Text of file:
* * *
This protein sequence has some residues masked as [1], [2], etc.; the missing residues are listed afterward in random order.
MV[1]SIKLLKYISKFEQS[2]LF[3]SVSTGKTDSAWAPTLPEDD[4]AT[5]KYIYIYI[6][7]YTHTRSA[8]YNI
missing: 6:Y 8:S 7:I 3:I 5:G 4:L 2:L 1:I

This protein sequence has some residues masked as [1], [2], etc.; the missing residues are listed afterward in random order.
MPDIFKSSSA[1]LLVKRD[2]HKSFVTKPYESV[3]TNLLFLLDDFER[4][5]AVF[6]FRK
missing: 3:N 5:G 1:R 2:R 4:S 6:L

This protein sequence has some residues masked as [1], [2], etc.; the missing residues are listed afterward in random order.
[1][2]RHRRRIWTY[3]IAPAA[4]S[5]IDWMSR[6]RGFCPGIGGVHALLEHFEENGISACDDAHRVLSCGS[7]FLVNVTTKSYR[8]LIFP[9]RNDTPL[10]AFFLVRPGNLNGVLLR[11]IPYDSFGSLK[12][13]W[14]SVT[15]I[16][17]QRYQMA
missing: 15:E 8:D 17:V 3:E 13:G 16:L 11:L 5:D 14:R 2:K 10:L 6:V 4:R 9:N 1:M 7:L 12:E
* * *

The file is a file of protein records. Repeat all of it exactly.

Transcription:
This protein sequence has some residues masked as [1], [2], etc.; the missing residues are listed afterward in random order.
MV[1]SIKLLKYISKFEQS[2]LF[3]SVSTGKTDSAWAPTLPEDD[4]AT[5]KYIYIYI[6][7]YTHTRSA[8]YNI
missing: 6:Y 8:S 7:I 3:I 5:G 4:L 2:L 1:I

This protein sequence has some residues masked as [1], [2], etc.; the missing residues are listed afterward in random order.
MPDIFKSSSA[1]LLVKRD[2]HKSFVTKPYESV[3]TNLLFLLDDFER[4][5]AVF[6]FRK
missing: 3:N 5:G 1:R 2:R 4:S 6:L

This protein sequence has some residues masked as [1], [2], etc.; the missing residues are listed afterward in random order.
[1][2]RHRRRIWTY[3]IAPAA[4]S[5]IDWMSR[6]RGFCPGIGGVHALLEHFEENGISACDDAHRVLSCGS[7]FLVNVTTKSYR[8]LIFP[9]RNDTPL[10]AFFLVRPGNLNGVLLR[11]IPYDSFGSLK[12][13]W[14]SVT[15]I[16][17]QRYQMA
missing: 15:E 8:D 17:V 3:E 13:G 16:L 11:L 5:D 14:R 2:K 10:L 6:V 4:R 9:N 1:M 7:L 12:E